Sunday, January 31, 2010


Run Faster For the Exits

Hard on the heels of last week's ominous report by the Financial Times, more at Borders: their CEO bolted on Tuesday, corporate HQ announced layoffs on Thursday.

Oh, and in between those two events... the iPad announcement.

I'd say the $499 base model pretty well (and pretty deliberately) plunges a dagger into the heart of Amazon's $489 Kindle DX, whose monochrome screen and DRM now make it look like the worst deal since... well, since whatever e-reader Borders was working on.

And now that has knocked Amazon off balance enough that it almost immediately capitulated today to a pushback on pricing by Macmillan -- though not before reminding Kindle owners once again that their Seattle overlords can peevishly yank content off their devices.

Interesting times, etc.


It Cannot Grow Old!

A great find over at Boing Boing, with a writeup on the history of this infinitely expandable project ...

Ah, where's Hari Seldon when you need him?

Saturday, January 23, 2010


Run for the Exits

Also not getting much press yet: Financial Times reported on Wednesday that small vendors are retaining counsel to make sure they get paid by Borders.

Four years ago in the Village Voice -- pause for irony -- I noted that musclebound chains could be in deep trouble if they didn't get on board with electronic and on-demand technologies that would slowly render their credit-on-return Xanadus into a massive liability.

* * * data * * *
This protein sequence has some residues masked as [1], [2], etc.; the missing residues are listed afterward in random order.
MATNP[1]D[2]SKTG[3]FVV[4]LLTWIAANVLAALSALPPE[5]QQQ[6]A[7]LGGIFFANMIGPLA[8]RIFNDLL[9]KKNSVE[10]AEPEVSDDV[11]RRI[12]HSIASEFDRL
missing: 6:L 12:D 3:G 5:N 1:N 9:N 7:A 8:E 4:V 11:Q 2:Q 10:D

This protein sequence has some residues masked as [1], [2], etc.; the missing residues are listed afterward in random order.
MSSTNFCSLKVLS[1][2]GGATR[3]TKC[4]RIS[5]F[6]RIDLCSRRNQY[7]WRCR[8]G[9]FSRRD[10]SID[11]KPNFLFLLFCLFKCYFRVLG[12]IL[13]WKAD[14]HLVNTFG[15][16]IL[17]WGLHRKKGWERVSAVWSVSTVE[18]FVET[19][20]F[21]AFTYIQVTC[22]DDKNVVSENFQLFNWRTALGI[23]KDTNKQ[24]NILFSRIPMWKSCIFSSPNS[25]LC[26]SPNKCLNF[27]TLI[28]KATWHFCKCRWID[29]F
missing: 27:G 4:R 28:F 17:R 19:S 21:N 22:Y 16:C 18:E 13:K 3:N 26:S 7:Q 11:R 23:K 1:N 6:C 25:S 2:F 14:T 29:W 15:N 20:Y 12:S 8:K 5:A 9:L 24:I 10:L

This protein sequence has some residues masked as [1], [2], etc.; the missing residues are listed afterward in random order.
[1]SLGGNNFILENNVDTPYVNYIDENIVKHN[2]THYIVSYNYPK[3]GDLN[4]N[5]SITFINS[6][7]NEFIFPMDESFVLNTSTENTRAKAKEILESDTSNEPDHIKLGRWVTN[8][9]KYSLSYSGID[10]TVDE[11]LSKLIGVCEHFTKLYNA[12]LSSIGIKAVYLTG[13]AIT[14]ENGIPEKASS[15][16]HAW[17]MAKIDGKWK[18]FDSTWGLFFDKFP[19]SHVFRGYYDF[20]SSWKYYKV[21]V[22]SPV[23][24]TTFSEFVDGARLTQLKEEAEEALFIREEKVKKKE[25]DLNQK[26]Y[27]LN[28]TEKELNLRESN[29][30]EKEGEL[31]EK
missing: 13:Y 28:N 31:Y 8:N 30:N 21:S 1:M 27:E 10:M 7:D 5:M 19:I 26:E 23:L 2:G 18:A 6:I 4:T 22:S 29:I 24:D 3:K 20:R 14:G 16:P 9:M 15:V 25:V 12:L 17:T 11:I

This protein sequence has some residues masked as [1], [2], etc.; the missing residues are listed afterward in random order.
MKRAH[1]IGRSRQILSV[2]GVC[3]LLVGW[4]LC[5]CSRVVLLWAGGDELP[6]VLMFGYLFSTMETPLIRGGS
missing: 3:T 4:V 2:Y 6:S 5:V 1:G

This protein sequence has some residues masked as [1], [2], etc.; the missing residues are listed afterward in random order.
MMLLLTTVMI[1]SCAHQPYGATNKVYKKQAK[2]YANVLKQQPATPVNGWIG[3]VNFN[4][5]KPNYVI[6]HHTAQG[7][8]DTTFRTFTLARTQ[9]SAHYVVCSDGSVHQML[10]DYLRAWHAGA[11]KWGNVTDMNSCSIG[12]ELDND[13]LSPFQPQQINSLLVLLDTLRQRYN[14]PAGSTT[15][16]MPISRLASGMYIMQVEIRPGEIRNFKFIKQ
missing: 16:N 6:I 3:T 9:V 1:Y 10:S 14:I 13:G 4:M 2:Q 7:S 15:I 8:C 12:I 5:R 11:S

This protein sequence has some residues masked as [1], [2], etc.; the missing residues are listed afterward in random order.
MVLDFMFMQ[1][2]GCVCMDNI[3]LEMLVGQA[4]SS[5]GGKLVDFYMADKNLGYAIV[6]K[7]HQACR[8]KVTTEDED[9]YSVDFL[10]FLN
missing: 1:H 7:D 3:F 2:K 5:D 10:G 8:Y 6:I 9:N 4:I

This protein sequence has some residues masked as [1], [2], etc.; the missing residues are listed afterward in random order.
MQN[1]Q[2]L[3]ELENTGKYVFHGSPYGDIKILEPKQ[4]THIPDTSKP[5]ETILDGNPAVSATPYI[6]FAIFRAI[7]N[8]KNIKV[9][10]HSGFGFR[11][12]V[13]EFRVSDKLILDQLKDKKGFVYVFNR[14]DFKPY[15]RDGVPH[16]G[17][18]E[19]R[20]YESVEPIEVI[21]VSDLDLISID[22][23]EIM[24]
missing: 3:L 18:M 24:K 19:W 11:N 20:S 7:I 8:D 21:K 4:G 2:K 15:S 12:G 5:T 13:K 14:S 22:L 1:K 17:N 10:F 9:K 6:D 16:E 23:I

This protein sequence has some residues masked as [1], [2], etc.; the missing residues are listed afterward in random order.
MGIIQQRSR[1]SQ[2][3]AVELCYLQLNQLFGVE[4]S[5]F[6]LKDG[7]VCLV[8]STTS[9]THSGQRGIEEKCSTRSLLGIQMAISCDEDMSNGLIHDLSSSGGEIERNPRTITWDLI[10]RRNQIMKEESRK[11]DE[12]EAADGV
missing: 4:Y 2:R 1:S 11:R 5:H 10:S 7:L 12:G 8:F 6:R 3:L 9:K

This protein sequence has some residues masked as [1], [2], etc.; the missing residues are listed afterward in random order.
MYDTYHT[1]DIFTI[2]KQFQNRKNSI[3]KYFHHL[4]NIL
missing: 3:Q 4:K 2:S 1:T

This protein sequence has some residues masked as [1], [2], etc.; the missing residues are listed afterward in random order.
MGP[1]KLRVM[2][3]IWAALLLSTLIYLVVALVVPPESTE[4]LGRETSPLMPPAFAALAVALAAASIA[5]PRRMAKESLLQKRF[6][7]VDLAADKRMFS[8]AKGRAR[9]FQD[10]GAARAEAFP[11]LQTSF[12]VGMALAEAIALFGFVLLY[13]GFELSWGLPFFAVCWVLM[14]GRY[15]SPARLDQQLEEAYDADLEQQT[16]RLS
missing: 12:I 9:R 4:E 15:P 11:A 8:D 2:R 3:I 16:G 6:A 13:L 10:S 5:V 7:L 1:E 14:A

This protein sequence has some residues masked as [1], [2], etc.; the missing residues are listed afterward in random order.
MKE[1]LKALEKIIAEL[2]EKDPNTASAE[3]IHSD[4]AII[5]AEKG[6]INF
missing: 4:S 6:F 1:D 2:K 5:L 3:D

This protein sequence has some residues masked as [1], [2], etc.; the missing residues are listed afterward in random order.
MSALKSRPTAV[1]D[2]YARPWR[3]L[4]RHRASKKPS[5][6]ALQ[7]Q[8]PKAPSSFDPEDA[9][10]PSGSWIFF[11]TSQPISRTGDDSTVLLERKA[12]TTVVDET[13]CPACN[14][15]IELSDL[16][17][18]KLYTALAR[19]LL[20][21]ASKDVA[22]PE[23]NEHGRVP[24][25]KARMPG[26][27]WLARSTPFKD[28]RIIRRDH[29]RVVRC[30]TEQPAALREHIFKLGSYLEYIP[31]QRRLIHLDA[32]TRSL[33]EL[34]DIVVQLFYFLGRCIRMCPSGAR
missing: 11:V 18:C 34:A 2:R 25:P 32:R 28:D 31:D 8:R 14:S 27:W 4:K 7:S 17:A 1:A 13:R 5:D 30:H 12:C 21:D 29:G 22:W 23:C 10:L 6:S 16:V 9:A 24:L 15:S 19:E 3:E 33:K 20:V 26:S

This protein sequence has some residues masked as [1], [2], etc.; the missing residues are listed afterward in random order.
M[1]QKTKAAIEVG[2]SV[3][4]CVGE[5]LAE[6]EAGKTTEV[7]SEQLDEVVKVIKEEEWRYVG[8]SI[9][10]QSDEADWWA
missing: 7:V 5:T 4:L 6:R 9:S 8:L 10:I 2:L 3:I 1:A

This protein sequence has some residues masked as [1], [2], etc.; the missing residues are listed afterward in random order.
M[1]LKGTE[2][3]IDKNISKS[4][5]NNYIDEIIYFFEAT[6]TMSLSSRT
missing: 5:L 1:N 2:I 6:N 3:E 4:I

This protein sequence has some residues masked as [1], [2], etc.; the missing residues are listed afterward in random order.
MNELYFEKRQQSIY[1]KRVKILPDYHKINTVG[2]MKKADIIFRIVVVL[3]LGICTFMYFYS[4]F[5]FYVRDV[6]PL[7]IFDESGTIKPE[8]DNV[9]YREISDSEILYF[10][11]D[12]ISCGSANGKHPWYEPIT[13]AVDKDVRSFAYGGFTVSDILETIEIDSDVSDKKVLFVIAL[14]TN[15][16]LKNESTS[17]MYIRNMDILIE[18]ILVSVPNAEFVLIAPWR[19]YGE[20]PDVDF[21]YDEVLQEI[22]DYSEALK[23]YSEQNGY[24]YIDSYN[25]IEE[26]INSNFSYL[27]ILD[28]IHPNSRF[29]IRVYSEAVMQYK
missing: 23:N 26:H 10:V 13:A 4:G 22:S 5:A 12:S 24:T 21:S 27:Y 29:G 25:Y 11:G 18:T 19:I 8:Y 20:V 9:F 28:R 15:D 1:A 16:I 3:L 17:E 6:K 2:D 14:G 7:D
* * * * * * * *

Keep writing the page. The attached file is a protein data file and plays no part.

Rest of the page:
Guess what?:
The average time it took for Borders to pay back suppliers spiked over 40% to 97.9 days in the year ended 31 October, from 69.4 days in the prior year period... As of 31 October, the company had USD 215m available under its USD 1.125bn revolver, based on inventory and credit card receivables. According to the credit agreement backing the Bank of America-led loan due 2011, a 1.1x fixed charge ratio kicks in if the retailer’s borrowings exceed 90% of the maximum amount permitted. Borders would not currently be in compliance with the fixed charge ratio if it were tested, SEC filings show...

Battle of the e-readers aside, Border’s faces an even greater threat from loss of in-store shoppers to internet retailers, particularly Amazon, and was forced to shut its 200-store Waldenbooks chain last year. For 3Q09 ended 31 October, Border’s revenues were USD 602.5m versus USD 693m in the comparable period.
Bear in mind, by the way, that the comparable period in '08 was when the economy was already in an absolute pants-wetting freefall.


Alt Weakly (Pt 2)

Still weirdly overlooked by most of the press, Business Week is now headlining this: Village Voice Affiliate May Face Forced Bankruptcy in Ad Fight.

VVM's executive ed, not surprisingly, denounces it all as a "false, inaccurate smear" -- namely, by pointing out that while New Times and SF Weekly are affiliated entities to VVM, they are not the same. And -- wouldn't you know -- it appears there's nothing in the pockets of New Times and the Weekly but lint and Chuck E Cheese tokens.

Got no money -- see!

As long as SFBG's lawyers slept through all their law school lectures on Vicarious Liability, I'm sure this strategy will work just great.

Sunday, January 10, 2010


Alt Weakly

For some reason this hasn't attracted much notice nationally, but this last week the San Francisco Bay Guardian won a whopping $21 million dollar judgment against Village Voice Media for monopolistic practices by VVM-owned SF Weekly. But because VVM was apparently too cocky to post bond before the case, now the Bay Guardian can start seizing VVM assets from pretty much anywhere it likes in the 16-paper chain.

It's already grabbed SF Weekly's delivery vehicles...